Software Development Life Cycle (SDLC) is a methodology that is typically used to develop, maintain and replace information systems for improving the quality of the software design and development process. The typical phases are analysis, estimation, design, development, integration and testing and implementation. The success of software largely depends on proper analysis, estimation, design and testing before the same is implemented.
This article discusses SDLC in detail with a view to improve return on investment by embracing change, mitigating risk, and customer as project partner while providing guidance for building successful software (www. aspalliance. com). It is the entire process of formal, logical steps taken to develop a software product. The phases of SDLC can vary somewhat but generally include the following: • conceptualization; • requirements and cost/benefits analysis; • detailed specification of the software requirements; • software design; • programming; • testing; • user and technical training;
• and finally, maintenance (www. mks. com). Once upon a time, software development consisted of a programmer writing code to solve a problem or automate a procedure. Nowadays, systems are so big and complex that teams of architects, analysts, programmers, testers and users must work together to create the millions of lines of custom-written code that drive our enterprises. To manage this, a number of system development life cycle (SDLC) models have been created: waterfall, fountain, spiral, build and fix, rapid prototyping, incremental, and synchronize and stabilize (www. computerworld. com).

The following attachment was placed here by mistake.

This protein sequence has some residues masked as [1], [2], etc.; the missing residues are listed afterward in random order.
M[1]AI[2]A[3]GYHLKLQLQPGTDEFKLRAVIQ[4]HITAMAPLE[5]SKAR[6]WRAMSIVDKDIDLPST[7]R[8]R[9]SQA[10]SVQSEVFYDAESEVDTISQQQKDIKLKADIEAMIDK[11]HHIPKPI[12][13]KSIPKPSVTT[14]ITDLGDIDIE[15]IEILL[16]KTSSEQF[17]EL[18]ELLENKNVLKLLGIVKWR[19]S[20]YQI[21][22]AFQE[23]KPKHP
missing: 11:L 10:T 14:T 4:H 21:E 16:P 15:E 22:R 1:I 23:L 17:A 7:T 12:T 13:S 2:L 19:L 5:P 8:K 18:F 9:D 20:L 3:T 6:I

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This would like to look further into these models; Waterfall; this is the oldest and best known. It is a sequence of stages in which the output of each stage becomes the input for the next. In looking at this graphic, which was for major defense systems developments, please note this presumes that the system requirement have already been defined and scrubbed exhaustively, which is probably the most important step towards project success. Nevertheless, the graphic illustrates a few critical principles of a good methodology: • Work is done in stages, • Content reviews are conducted between stages, and
• Reviews represent quality gates and decision points for continuing. The waterfall provides an orderly sequence of development steps and helps ensure the adequacy of documentation and design reviews to ensure the quality, reliability, and maintainability of the developed software. While almost everyone these days disparages the “waterfall methodology” as being needlessly slow and cumbersome, it does illustrate a few sound principles of life cycle development (www. hyperthot. com). This model is simplistic in nature and best suited for routine and mechanical oriented software.
This is where the process is basic-when automating the activities of clerks and accountants. When it is used in building systems of knowledgeable workers-people in customer service or executives trying to lead companies, here it fails miserably. Its other shortfall is that, it assumes that the only role for users is in specifying requirements, and that all requirements can be specified in advance. Unfortunately, requirements grow and change throughout the process and beyond, calling for considerable feedback and iterative consultation (www. computerworld. com).